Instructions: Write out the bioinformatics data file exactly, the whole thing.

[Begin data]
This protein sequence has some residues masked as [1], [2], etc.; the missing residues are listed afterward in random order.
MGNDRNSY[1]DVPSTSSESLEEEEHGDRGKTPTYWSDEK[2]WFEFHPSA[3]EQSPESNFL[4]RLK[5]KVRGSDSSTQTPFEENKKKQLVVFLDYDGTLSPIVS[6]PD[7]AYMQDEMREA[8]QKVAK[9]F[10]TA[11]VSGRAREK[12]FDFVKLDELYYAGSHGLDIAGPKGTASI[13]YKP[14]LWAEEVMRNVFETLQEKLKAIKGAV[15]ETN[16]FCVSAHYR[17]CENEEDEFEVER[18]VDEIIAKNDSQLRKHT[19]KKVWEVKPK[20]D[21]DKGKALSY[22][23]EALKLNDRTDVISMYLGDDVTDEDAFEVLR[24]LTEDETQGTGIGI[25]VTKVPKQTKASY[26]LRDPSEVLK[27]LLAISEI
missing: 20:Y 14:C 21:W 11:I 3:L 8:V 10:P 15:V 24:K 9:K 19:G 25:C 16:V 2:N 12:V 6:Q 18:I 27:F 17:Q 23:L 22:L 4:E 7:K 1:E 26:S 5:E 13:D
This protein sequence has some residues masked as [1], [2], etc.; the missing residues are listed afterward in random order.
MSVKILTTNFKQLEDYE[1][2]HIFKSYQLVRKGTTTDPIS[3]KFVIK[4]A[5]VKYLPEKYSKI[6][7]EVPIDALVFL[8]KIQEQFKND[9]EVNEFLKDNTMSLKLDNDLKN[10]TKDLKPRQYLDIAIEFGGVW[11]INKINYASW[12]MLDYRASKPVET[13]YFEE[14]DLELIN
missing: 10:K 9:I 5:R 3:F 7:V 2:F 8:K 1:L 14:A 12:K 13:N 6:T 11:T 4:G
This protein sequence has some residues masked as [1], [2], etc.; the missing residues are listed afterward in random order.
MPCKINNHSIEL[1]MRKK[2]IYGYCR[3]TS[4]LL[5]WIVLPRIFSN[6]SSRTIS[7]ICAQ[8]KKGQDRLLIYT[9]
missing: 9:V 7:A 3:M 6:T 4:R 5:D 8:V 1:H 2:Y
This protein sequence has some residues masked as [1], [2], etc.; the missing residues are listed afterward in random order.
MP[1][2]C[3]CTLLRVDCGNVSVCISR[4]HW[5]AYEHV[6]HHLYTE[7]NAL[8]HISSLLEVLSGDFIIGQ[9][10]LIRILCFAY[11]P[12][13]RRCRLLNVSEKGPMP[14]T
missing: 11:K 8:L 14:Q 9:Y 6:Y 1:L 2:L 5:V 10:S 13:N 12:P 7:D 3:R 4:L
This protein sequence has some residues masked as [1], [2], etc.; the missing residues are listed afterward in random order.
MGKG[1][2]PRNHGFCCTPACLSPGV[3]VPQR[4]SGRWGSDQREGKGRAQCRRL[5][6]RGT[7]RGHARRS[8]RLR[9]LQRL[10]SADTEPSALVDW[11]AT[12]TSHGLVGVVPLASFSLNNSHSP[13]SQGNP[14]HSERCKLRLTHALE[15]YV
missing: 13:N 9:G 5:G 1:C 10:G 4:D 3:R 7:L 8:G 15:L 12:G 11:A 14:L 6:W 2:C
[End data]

This protein sequence has some residues masked as [1], [2], etc.; the missing residues are listed afterward in random order.
MGNDRNSY[1]DVPSTSSESLEEEEHGDRGKTPTYWSDEK[2]WFEFHPSA[3]EQSPESNFL[4]RLK[5]KVRGSDSSTQTPFEENKKKQLVVFLDYDGTLSPIVS[6]PD[7]AYMQDEMREA[8]QKVAK[9]F[10]TA[11]VSGRAREK[12]FDFVKLDELYYAGSHGLDIAGPKGTASI[13]YKP[14]LWAEEVMRNVFETLQEKLKAIKGAV[15]ETN[16]FCVSAHYR[17]CENEEDEFEVER[18]VDEIIAKNDSQLRKHT[19]KKVWEVKPK[20]D[21]DKGKALSY[22][23]EALKLNDRTDVISMYLGDDVTDEDAFEVLR[24]LTEDETQGTGIGI[25]VTKVPKQTKASY[26]LRDPSEVLK[27]LLAISEI
missing: 20:Y 14:C 21:W 11:I 3:L 8:V 10:P 15:V 24:K 9:K 19:G 25:C 16:V 2:N 12:V 6:Q 18:I 27:F 17:Q 23:L 22:L 4:E 7:K 1:E 26:S 5:E 13:D
This protein sequence has some residues masked as [1], [2], etc.; the missing residues are listed afterward in random order.
MSVKILTTNFKQLEDYE[1][2]HIFKSYQLVRKGTTTDPIS[3]KFVIK[4]A[5]VKYLPEKYSKI[6][7]EVPIDALVFL[8]KIQEQFKND[9]EVNEFLKDNTMSLKLDNDLKN[10]TKDLKPRQYLDIAIEFGGVW[11]INKINYASW[12]MLDYRASKPVET[13]YFEE[14]DLELIN
missing: 10:K 9:I 5:R 3:F 7:V 2:F 8:K 1:L 14:A 12:K 13:N 6:T 11:T 4:G
This protein sequence has some residues masked as [1], [2], etc.; the missing residues are listed afterward in random order.
MPCKINNHSIEL[1]MRKK[2]IYGYCR[3]TS[4]LL[5]WIVLPRIFSN[6]SSRTIS[7]ICAQ[8]KKGQDRLLIYT[9]
missing: 9:V 7:A 3:M 6:T 4:R 5:D 8:V 1:H 2:Y
This protein sequence has some residues masked as [1], [2], etc.; the missing residues are listed afterward in random order.
MP[1][2]C[3]CTLLRVDCGNVSVCISR[4]HW[5]AYEHV[6]HHLYTE[7]NAL[8]HISSLLEVLSGDFIIGQ[9][10]LIRILCFAY[11]P[12][13]RRCRLLNVSEKGPMP[14]T
missing: 11:K 8:L 14:Q 9:Y 6:Y 1:L 2:L 5:V 10:S 13:N 12:P 7:D 3:R 4:L
This protein sequence has some residues masked as [1], [2], etc.; the missing residues are listed afterward in random order.
MGKG[1][2]PRNHGFCCTPACLSPGV[3]VPQR[4]SGRWGSDQREGKGRAQCRRL[5][6]RGT[7]RGHARRS[8]RLR[9]LQRL[10]SADTEPSALVDW[11]AT[12]TSHGLVGVVPLASFSLNNSHSP[13]SQGNP[14]HSERCKLRLTHALE[15]YV
missing: 13:N 9:G 5:G 1:C 10:G 4:D 3:R 7:L 8:G 15:L 12:G 11:A 14:L 6:W 2:C